Director: Aleksei Mizgirev
Stars: Martin Wuttke, Yuri Kolokolnikov, Vladimir Mashkov
An adventure film, with dramatic and thriller elements set against the backdrop of palaces and the noble view of the Russian capital, The Duelist centers on Yakovlev, a retired officer, who returns to St. Petersburg from a long exile. While in the city, he fights as a duelist's representative. (Nineteenth-century Russian duel law allowed for a duelist to be replaced by any one person.) Though Yakovlev fights for money, he also seeks honor and revenge against those who disgraced him, therein, challenging the Russian Providence. Yakovlev fearlessly plays with destiny as an example of traditional romantic characters from the Russian Classics.
Aleksei Mizgirev’s fourth feature-length film, The Duelist, differs significantly from what the director’s rather cineaste audience has seen before. Set in St Petersburg in 1860, the film is a contemporary version of a historical drama and costume film, with an action-driven plot and abundant cinematic effects. Although the IMAX spectacle is intended as up-to-date genre cinema made in Russia, it nevertheless adumbrates the auteur style of directing that Mizgirev pursued in his previous films, Hard-Hearted (Kremen’, 2007), Buben, Baraban (2009) and The Convoy (Konvoi, 2012). First, The Duelist echoes the gloomy urban landscapes characteristic for Mizgirev’s films about contemporary Russia; and second, the nineteenth-century characters are plunged into questions and problems which seem to matter still today. Whether auteur style or genre cinema—Mizgirev’s films reflect the director’s general interest in human behavior, in questions concerning personality and social environment, in honor and dignity as central moments of individual identity.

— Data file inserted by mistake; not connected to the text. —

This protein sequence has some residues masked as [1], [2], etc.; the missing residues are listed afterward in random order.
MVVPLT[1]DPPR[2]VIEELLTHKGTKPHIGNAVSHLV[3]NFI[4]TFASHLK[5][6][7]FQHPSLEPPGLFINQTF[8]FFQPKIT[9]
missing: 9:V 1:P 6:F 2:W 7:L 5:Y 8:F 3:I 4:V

The story revolves around the professional duelist Iakovlev, who is hired by a mercenary German baron in order to stand in for others in duels. The practice of dueling, in nineteenth-century Russia an illegal but prevalent way to settle disputes and slights against honor between noblemen, was regulated by strict rules. One of them, as we are told right at the beginning of the film, stipulated the possibility of a substitute. In this role the protagonist, a handsome but glowering young man, wins duel after duel. This draws the nobility’s attention to the mysterious duelist, who has recently returned to St Petersburg and whose identity is revealed bit by bit as the story unfolds. Soon Iakovlev finds out that all duels, for which he was hired, were arranged by the cold-hearted, nefarious Count Beklemishev in order to get rid of his creditors. At the same time Iakovlev himself becomes entangled in an intrigue initiated by Beklemishev, involving the idealistic young Prince Tuchkov and his beautiful sister, Princess Marfa. When Iakovlev takes sides with the Tuchkovs, it becomes clear that—apart from feeling attracted by the blonde Princess Marfa himself—Iakovlev has an agenda of his own.
Iakovlev’s identity is revealed in several flashbacks. Running ashore on the Aleutian Islands as an ordinary soldier of the Tsarist army, he was rescued and cured by an Aleutian shaman who foretold him immortality. An offspring of the old noble Kolychev family, he fell victim to one of Beklemishev’s intrigues five years ago. As a young lieutenant he was provoked and offended by Beklemishev in front of St Petersburg’s nobility. The young man’s sense of honor suffered severe consequences. Beklemishev initiated Kolychev’s suspension from the Tsarist army as well as his deprivation of peerage, which drove Kolychev’s mother to commit suicide. After being flogged, he was sent to the Aleutian Islands as an ordinary soldier. There he took the identity of the late nobleman Iakovlev in order to be allowed to duel the man responsible for his misfortune, which would, besides taking revenge, enable him to restore his honor.
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